The Spallation Neutron Source is operating “reasonably well” at beam power levels between 1.1 megawatts and 1.3. megawatts, and the research instruments are operating like they should, according to Kevin Jones, the accelerator division chief at Oak Ridge National Laboratory.
Even though the SNS has been in operation since 2006, the accelerator-based neutron source is still evolving, and the team continues to work out the kinks. Premature failures with the target vessel, a stainless steel device that holds tons of mercury as a flowing target for production of neutrons, have been a continuing puzzle.
“All instruments are running well, and we are looking forward to hosting the Joint Neutron and X-Ray Scattering School during the last week of June,” Jones said late last week in an email response to questions.
“We will turn off at the end of June for our six-week summer outage, which will be very busy,” he said.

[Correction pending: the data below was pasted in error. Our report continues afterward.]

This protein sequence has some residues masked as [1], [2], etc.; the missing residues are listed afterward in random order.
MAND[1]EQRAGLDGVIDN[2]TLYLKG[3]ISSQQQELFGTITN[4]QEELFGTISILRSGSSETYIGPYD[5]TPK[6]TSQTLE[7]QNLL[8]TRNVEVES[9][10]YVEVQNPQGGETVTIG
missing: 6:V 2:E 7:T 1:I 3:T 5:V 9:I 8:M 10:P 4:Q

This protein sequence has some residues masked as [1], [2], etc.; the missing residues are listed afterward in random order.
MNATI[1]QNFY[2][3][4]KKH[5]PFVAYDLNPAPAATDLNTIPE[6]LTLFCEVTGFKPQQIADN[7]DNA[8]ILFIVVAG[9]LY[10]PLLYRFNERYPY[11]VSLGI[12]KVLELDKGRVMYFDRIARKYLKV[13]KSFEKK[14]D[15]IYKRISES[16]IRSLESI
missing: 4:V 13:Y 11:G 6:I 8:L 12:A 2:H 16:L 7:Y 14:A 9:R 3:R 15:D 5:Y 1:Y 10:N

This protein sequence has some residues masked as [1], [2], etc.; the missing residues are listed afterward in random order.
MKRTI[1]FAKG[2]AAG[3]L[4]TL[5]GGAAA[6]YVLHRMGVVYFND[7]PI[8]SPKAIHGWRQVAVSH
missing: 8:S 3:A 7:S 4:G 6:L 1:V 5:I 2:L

“The target (vessel) is continuing to operate well at higher power,” the ORNL official said. “We’ve just exceeded half of the maximum possible energy exposure for this target.”
He described the accelerator as operating “reasonably well” at the megawatt-plus power levels.
“We’ve had a few more equipment failures than normal in the last month so availability since we resumed operation has dropped from 93.5% to about 91.5%,” he said. “Also, the conditioning process for DTL-5 that we discussed about a month ago has taken a little longer than expected. We are currently operating at 1.2 MW and plan to raise the power slowly to 1.3 MW or a little above that as conditions permit.”
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